The 25-year-old is ranked 68 and has been repeatedly thwarted in her efforts to reach the second week of a grand slam.
Yet the sheer unlikeliness of Jelena Ostapenko and Sloane Stephens’ grand slam victories in 2017 has given those in the women’s draw the feeling that maybe it could be them.
“I think especially in the women’s game, it’s always changing,” said Watson.
“Your top-ten players, I couldn’t even name half of them because it changes all the time and I think that’s a really positive thing for the ones who aren’t up there. The men’s game, it’s stuck a lot of the time.”
This will be Watson’s seventh successive appearance at Melbourne Park, with her best showing a run to the third round in 2013.
She no longer counts herself among the young guns on tour, but with age and experience has come a more relaxed attitude.
“I definitely feel middle-aged,” said Watson.
“But in life I feel very young still, and I feel like I’ve got loads of tennis years ahead of me.
“So many of the players that are older than me are still there. The age is just getting older on the tour and I feel like even the young ones aren’t as young as they used to be.
“I feel less pressure. When I was younger, I used to be devastated and cry after losing matches.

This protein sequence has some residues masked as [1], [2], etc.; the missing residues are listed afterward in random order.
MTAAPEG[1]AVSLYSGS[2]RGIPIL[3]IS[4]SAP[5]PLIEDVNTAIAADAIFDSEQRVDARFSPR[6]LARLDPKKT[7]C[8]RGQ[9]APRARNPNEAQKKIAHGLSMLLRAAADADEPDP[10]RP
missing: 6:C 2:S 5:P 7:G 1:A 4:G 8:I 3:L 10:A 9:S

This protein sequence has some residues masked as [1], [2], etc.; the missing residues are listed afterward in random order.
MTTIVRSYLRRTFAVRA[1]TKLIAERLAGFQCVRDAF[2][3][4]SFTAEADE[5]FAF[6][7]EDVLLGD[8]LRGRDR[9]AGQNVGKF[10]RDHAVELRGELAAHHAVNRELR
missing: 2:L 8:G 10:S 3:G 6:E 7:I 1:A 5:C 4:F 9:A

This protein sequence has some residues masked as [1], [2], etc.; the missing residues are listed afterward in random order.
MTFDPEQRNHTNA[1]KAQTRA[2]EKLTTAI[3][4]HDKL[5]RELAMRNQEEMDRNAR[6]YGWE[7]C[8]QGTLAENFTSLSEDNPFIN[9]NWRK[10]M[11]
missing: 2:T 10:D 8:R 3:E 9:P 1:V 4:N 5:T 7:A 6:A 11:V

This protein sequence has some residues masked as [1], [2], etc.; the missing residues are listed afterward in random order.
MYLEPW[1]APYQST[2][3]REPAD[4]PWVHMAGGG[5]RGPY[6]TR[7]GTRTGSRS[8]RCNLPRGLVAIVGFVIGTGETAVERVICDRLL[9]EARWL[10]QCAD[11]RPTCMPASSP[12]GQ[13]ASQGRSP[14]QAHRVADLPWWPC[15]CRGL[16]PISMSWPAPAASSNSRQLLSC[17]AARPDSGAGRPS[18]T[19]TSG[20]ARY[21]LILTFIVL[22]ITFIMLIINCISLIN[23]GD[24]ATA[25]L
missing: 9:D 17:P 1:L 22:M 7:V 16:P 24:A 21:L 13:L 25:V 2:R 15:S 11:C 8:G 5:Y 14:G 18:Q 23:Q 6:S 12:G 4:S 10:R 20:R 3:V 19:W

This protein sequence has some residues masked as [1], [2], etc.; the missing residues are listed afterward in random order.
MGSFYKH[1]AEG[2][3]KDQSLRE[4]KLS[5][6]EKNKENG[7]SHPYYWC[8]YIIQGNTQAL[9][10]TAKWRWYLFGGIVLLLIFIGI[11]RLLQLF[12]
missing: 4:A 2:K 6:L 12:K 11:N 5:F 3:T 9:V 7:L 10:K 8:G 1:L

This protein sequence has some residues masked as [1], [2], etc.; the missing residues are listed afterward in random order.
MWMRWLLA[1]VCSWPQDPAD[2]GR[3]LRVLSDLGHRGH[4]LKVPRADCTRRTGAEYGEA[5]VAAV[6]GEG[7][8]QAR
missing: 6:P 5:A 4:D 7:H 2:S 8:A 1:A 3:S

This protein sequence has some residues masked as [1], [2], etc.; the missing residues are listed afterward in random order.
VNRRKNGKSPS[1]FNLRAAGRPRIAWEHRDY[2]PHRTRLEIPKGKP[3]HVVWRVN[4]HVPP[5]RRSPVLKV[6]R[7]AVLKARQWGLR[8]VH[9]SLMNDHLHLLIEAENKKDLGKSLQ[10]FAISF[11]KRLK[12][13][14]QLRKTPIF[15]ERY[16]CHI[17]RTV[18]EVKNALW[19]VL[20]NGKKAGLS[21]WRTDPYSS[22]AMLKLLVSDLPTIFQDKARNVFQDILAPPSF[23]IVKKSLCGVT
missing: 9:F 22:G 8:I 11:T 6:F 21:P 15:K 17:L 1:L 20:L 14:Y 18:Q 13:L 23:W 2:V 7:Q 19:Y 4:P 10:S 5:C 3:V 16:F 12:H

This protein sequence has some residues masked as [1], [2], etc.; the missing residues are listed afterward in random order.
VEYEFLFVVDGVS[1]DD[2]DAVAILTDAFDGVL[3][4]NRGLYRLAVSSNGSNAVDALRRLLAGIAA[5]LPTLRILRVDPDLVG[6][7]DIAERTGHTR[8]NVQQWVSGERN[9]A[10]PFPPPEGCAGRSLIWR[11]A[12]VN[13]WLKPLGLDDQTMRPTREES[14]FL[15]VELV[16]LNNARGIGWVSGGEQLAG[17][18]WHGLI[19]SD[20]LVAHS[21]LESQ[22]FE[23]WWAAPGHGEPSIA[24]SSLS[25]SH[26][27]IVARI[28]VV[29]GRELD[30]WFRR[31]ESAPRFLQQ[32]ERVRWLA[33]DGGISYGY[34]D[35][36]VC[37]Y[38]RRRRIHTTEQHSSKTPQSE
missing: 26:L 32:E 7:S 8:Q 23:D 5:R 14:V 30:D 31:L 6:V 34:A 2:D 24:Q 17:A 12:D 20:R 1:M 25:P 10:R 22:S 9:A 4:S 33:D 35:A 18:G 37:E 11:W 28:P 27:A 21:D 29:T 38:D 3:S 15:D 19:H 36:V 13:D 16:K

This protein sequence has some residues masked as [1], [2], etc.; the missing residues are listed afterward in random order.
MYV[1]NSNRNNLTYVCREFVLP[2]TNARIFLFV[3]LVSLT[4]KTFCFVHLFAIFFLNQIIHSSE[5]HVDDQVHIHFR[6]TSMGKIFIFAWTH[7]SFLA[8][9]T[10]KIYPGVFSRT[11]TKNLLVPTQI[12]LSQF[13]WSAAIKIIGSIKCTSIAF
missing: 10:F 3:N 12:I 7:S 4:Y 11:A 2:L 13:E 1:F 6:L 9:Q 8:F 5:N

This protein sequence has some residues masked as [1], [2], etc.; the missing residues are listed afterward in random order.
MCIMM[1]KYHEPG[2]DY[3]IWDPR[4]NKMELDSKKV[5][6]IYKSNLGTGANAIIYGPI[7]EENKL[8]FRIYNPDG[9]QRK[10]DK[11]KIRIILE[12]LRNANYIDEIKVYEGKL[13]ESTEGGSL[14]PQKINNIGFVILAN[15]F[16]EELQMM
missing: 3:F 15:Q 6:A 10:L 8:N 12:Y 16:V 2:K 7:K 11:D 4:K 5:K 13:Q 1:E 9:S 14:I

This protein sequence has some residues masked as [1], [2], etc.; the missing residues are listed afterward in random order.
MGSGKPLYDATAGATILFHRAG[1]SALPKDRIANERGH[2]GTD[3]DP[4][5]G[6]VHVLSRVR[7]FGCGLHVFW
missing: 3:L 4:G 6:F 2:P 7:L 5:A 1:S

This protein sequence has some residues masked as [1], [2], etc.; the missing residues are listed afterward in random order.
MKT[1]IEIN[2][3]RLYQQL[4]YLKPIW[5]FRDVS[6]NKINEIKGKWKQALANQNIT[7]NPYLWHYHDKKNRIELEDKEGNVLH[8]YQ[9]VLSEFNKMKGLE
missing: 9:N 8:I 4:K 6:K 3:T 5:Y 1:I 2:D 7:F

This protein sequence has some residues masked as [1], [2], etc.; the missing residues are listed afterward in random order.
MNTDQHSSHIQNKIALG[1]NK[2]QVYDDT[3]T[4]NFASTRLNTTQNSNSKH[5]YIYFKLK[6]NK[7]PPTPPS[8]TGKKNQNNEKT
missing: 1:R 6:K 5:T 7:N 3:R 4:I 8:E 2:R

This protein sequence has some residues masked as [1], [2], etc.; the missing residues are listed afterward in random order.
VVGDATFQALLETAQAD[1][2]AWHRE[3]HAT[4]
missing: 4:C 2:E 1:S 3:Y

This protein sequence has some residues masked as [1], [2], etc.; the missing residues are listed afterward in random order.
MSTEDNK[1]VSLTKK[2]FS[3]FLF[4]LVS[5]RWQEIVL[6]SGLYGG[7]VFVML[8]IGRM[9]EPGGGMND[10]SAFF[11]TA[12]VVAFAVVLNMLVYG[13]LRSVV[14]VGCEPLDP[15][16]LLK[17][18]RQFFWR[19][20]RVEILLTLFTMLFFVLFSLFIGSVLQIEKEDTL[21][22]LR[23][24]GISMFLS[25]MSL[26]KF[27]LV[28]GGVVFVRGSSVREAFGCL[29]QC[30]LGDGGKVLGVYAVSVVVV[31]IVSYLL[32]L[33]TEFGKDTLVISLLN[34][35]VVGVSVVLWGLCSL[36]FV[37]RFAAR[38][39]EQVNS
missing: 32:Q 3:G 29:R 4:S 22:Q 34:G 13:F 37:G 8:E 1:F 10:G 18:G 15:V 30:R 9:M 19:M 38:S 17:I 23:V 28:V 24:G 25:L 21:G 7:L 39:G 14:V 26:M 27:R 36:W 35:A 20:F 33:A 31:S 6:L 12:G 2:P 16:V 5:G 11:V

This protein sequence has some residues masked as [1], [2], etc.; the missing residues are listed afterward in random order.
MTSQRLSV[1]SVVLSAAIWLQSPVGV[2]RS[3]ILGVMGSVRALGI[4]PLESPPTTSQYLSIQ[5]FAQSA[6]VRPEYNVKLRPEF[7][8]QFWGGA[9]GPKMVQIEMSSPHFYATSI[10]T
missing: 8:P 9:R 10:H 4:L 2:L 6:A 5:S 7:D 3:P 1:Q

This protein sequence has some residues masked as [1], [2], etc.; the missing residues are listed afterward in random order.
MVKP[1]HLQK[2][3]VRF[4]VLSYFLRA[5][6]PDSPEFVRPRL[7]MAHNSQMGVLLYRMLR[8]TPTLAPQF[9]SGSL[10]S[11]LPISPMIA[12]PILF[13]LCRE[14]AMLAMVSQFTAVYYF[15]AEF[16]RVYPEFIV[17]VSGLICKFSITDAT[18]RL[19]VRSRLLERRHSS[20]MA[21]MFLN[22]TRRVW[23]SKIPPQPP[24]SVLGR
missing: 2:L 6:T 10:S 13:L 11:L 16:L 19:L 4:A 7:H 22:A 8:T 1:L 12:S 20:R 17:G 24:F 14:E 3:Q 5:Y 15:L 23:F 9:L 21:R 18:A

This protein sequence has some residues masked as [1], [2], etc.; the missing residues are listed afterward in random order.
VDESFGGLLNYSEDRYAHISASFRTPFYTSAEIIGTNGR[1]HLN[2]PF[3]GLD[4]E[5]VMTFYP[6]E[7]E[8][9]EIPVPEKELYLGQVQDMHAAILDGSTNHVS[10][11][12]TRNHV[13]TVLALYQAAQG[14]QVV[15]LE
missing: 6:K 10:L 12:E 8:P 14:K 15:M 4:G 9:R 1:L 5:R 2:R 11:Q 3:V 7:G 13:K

“I’ve realised of course I give it my everything out there but it’s just a game. I definitely enjoy it a lot more.”
Watson has every reason to go into the year’s opening grand slam feeling upbeat after arriving in Melbourne fresh from a run to the semi-finals of the Hobart International.
In her first-round match tomorrow she will face Kazakh Yulia Putintseva, who is ranked a little higher at 54th.
The pair have played twice before and can boast one win each, with Watson coming out on top in their last encounter in Wuhan in 2015.
“She’s a feisty one,” said Watson. “I’m sure it will be entertaining. She’s feisty because she’s a fighter. I know that it will definitely be a battle out there. She had a really good year last year as well. It will be a tough match.
“I love competing. I feel like it brings out the best in me when it’s like that. Winning those matches and getting through those matches always feels a lot better.”
Watson is one of only three British players in the singles main draws, the fewest at a grand slam since the US Open in 2014.
Last year in Melbourne there were seven, but Andy Murray is sidelined through injury, Dan Evans is serving a doping suspension, Aljaz Bedene has changed nationality and Naomi Broady failed to qualify.
No other players have come through to take their place, with only four ranked high enough to get into the qualifying tournament and none reaching the final round.
“It’s unfortunate, especially Andy, who has just had surgery,” said Watson. “That sucks. I hope he heals quickly and gets back because he’s great for our sport in our country.
“But it’s not bad, not that dramatic a change. A couple drop out and then it’s, like, ‘Oh no, we’ve only got half left’.”
Jo Konta – who faces Madison Brengle tomorrow – is still working through the consequences of her dramatic slump during the second half of last year but goes into the Australian Open feeling positive once more.
“I think the rest that I had at the end of last year already helped with a lot of the issues that I was faced with,” she said.
“I feel confident enough in my own ability that I will get back to the level that I want to play and even better than that with time.”